The PrimePages: prime number research & records

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Webster's New Collegiate Dictionary defines prime as follows.

prime \'prīm\ n [ME, fr. MF, fem. of prin first, L primus; akin to L prior] 1 : first in time : ORIGINAL 2 a : having no factor except itself and one <3 is a ~ number> b : having no common factor except one <12 and 25 are relatively ~> 3 a : first in rank, authority or significance : PRINCIPALb : having the highest quality or value <~ television time>

Each of Webster's definitions apply, but the most operative is 2a: An integer greater than one is prime if its only positive divisors are itself and one.  For example 15 is not prime because it has other divisors, namely the primes 3 and 5.  These pages presents lists of large primes and key research about them.

Largest Known Primes Database

Our central database acts as a “Guinness book” of prime number records!   This list includes the 5000 largest known primes and smaller ones of selected forms updated hourly.

Other Lists of Primes Here

The first 1,000 primes and first 50,000,000 primes.  Lists of top 20 records (e.g., twin primes, Mersenne primes...).  Small random primes up to 300 digits.  The smallest titanics with special forms and many more.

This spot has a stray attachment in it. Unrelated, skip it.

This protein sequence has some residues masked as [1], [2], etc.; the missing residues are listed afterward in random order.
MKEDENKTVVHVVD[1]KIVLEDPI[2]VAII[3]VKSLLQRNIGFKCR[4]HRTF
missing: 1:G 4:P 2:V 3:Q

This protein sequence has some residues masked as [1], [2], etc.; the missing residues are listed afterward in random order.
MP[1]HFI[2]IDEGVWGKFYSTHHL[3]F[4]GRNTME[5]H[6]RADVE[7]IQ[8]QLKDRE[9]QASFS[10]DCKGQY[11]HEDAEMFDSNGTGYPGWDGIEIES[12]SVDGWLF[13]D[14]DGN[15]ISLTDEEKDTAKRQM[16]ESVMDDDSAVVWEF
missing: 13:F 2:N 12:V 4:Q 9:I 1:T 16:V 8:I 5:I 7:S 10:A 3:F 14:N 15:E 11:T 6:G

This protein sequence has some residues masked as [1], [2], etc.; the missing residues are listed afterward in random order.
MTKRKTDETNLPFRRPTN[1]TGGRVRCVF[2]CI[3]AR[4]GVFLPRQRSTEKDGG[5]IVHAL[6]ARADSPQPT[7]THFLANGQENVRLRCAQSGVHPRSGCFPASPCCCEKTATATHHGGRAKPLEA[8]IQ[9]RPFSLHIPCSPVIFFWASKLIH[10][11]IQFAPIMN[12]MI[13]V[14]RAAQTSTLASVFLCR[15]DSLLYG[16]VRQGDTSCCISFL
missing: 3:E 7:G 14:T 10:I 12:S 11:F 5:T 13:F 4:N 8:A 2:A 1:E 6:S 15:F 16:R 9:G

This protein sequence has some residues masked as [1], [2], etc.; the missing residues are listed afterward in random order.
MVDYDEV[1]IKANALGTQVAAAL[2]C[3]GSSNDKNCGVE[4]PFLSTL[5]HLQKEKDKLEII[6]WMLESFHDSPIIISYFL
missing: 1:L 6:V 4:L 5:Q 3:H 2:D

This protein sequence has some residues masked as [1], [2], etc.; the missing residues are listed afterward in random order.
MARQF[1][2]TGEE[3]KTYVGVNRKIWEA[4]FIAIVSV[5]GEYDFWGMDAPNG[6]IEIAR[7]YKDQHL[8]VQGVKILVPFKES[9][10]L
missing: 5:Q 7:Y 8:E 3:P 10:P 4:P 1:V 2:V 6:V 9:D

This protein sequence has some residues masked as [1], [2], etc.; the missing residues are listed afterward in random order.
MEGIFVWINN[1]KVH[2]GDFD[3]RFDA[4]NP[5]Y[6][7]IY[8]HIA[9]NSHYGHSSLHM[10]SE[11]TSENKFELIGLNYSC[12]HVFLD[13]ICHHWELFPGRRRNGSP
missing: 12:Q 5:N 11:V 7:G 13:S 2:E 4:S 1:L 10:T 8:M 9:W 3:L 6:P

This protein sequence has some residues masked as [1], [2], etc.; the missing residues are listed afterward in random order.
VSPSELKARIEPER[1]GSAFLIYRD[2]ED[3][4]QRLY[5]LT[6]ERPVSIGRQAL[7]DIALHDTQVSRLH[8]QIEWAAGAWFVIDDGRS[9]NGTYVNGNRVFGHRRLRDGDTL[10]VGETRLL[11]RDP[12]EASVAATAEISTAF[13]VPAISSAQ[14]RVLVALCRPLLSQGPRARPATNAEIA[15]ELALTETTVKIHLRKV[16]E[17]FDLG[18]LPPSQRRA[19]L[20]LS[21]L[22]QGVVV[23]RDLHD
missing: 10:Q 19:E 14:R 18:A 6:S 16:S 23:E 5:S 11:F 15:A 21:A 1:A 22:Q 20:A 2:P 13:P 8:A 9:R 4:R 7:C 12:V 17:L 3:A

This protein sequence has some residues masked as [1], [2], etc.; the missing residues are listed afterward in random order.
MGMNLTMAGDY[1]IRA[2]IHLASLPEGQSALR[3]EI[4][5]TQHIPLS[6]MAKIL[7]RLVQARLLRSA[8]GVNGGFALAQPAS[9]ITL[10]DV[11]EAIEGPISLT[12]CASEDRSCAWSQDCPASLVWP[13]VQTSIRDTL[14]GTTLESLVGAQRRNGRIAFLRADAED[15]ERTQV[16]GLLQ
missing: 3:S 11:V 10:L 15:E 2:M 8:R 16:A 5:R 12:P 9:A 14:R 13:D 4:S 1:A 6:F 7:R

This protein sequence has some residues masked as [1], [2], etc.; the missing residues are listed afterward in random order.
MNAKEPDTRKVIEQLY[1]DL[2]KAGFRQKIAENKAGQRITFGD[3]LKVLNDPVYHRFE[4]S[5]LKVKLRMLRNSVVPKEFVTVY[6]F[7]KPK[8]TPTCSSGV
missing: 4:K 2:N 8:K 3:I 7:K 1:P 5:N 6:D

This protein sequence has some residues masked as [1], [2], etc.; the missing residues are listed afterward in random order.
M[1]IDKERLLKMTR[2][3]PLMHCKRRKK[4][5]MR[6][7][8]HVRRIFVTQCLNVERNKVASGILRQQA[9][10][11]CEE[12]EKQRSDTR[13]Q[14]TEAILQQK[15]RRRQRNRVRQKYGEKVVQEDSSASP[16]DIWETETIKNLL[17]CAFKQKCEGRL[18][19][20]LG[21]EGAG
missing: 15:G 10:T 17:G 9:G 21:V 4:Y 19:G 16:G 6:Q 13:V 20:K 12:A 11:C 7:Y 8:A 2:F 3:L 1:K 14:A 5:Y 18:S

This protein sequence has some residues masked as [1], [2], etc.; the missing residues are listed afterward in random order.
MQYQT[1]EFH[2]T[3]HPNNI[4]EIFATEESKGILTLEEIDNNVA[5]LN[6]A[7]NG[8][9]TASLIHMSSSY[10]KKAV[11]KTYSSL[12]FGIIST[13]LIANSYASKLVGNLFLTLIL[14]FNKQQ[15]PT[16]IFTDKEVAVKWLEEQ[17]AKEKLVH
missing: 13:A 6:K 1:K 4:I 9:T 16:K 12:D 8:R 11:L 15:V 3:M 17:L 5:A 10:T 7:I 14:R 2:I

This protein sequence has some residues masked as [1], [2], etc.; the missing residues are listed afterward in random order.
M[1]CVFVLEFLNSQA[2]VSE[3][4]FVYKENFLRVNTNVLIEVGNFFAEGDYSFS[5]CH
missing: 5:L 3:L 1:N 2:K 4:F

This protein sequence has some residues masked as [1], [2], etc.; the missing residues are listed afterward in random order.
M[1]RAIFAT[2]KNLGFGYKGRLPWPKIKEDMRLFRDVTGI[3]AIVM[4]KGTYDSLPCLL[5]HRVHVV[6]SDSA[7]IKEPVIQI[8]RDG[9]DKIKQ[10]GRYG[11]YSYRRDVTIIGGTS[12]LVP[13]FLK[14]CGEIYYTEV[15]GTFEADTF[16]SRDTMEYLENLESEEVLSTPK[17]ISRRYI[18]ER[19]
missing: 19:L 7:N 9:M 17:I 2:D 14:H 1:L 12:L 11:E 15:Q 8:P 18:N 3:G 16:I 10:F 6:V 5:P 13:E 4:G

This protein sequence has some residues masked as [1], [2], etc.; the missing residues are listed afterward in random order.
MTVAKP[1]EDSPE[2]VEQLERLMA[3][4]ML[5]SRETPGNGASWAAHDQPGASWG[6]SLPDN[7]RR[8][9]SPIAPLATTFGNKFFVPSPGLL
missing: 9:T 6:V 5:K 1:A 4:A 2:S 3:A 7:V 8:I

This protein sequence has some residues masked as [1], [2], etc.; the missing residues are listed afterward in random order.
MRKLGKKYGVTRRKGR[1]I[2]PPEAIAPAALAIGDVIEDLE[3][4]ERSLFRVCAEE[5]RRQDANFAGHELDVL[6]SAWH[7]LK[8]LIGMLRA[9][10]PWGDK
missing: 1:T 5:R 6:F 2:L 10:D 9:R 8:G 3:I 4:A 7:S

See also the various database searches.


The theory behind how these record primes are found and proven.


We answer common questions: Is one a prime?   Longest list of primes?   Why?

Prime Glossary

The Prime Glossary is a collection of definitions related to prime numbers.

The Largest Known Prime by Year discusses how big have the largest known primes been historically.

Over 2000 years ago Euclid proved that there are infinity many.
How Big of an Infinity?

A short note about one of the most important conjectures in prime number theory.  When (and if) it is proven, many of the bounds on prime estimates can be improved and primality proving can be simplified.

A simple routine to check most small numbers for primality (and a link to a more sophisticated test). Check Primality

Printed from the PrimePages <> © Chris Caldwell.